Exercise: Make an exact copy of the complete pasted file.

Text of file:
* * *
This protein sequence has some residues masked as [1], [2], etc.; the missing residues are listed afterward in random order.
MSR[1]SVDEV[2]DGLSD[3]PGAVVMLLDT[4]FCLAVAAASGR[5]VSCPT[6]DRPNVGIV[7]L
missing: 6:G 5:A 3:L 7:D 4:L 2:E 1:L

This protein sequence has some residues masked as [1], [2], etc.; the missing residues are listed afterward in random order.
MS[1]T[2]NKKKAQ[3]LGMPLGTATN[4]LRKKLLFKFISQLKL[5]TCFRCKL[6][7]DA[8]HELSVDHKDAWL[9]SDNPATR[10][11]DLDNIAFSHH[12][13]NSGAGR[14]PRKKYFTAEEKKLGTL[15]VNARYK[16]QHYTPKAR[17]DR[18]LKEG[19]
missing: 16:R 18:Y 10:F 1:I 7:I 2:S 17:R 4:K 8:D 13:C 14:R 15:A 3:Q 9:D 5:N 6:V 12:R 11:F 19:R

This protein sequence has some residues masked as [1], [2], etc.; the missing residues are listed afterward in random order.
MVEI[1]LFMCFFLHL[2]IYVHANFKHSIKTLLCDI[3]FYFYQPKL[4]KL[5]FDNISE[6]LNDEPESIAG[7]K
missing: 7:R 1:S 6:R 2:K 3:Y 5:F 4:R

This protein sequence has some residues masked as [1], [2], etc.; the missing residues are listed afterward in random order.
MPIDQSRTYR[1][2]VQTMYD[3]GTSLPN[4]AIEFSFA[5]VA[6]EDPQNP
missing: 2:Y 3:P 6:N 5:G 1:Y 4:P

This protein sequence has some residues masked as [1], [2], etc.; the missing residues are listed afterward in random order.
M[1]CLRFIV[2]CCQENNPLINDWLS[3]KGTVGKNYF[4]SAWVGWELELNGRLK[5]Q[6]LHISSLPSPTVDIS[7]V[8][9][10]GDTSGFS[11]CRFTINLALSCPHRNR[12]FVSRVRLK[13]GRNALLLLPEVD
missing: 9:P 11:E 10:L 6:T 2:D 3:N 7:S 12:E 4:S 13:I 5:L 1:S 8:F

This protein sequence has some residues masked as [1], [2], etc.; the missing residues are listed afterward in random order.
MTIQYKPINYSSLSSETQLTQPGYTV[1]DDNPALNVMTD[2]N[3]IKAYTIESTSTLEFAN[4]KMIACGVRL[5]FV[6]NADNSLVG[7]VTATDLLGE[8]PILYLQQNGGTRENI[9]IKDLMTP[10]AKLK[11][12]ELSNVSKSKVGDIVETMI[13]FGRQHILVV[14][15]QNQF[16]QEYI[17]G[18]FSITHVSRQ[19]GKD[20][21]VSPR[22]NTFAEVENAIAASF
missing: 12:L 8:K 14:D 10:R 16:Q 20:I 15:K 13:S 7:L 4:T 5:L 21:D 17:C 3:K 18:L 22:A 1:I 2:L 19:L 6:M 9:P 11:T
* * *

This protein sequence has some residues masked as [1], [2], etc.; the missing residues are listed afterward in random order.
MSR[1]SVDEV[2]DGLSD[3]PGAVVMLLDT[4]FCLAVAAASGR[5]VSCPT[6]DRPNVGIV[7]L
missing: 6:G 5:A 3:L 7:D 4:L 2:E 1:L

This protein sequence has some residues masked as [1], [2], etc.; the missing residues are listed afterward in random order.
MS[1]T[2]NKKKAQ[3]LGMPLGTATN[4]LRKKLLFKFISQLKL[5]TCFRCKL[6][7]DA[8]HELSVDHKDAWL[9]SDNPATR[10][11]DLDNIAFSHH[12][13]NSGAGR[14]PRKKYFTAEEKKLGTL[15]VNARYK[16]QHYTPKAR[17]DR[18]LKEG[19]
missing: 16:R 18:Y 10:F 1:I 7:I 2:S 17:R 4:K 8:D 13:C 14:R 15:A 3:Q 9:D 5:N 6:V 12:R 11:F 19:R

This protein sequence has some residues masked as [1], [2], etc.; the missing residues are listed afterward in random order.
MVEI[1]LFMCFFLHL[2]IYVHANFKHSIKTLLCDI[3]FYFYQPKL[4]KL[5]FDNISE[6]LNDEPESIAG[7]K
missing: 7:R 1:S 6:R 2:K 3:Y 5:F 4:R

This protein sequence has some residues masked as [1], [2], etc.; the missing residues are listed afterward in random order.
MPIDQSRTYR[1][2]VQTMYD[3]GTSLPN[4]AIEFSFA[5]VA[6]EDPQNP
missing: 2:Y 3:P 6:N 5:G 1:Y 4:P

This protein sequence has some residues masked as [1], [2], etc.; the missing residues are listed afterward in random order.
M[1]CLRFIV[2]CCQENNPLINDWLS[3]KGTVGKNYF[4]SAWVGWELELNGRLK[5]Q[6]LHISSLPSPTVDIS[7]V[8][9][10]GDTSGFS[11]CRFTINLALSCPHRNR[12]FVSRVRLK[13]GRNALLLLPEVD
missing: 9:P 11:E 10:L 6:T 2:D 3:N 7:S 12:E 4:S 13:I 5:L 1:S 8:F

This protein sequence has some residues masked as [1], [2], etc.; the missing residues are listed afterward in random order.
MTIQYKPINYSSLSSETQLTQPGYTV[1]DDNPALNVMTD[2]N[3]IKAYTIESTSTLEFAN[4]KMIACGVRL[5]FV[6]NADNSLVG[7]VTATDLLGE[8]PILYLQQNGGTRENI[9]IKDLMTP[10]AKLK[11][12]ELSNVSKSKVGDIVETMI[13]FGRQHILVV[14][15]QNQF[16]QEYI[17]G[18]FSITHVSRQ[19]GKD[20][21]VSPR[22]NTFAEVENAIAASF
missing: 12:L 8:K 14:D 10:R 16:Q 20:I 15:K 13:S 7:L 4:T 5:L 21:D 17:C 3:K 18:L 22:A 1:I 2:L 19:L 6:M 9:P 11:T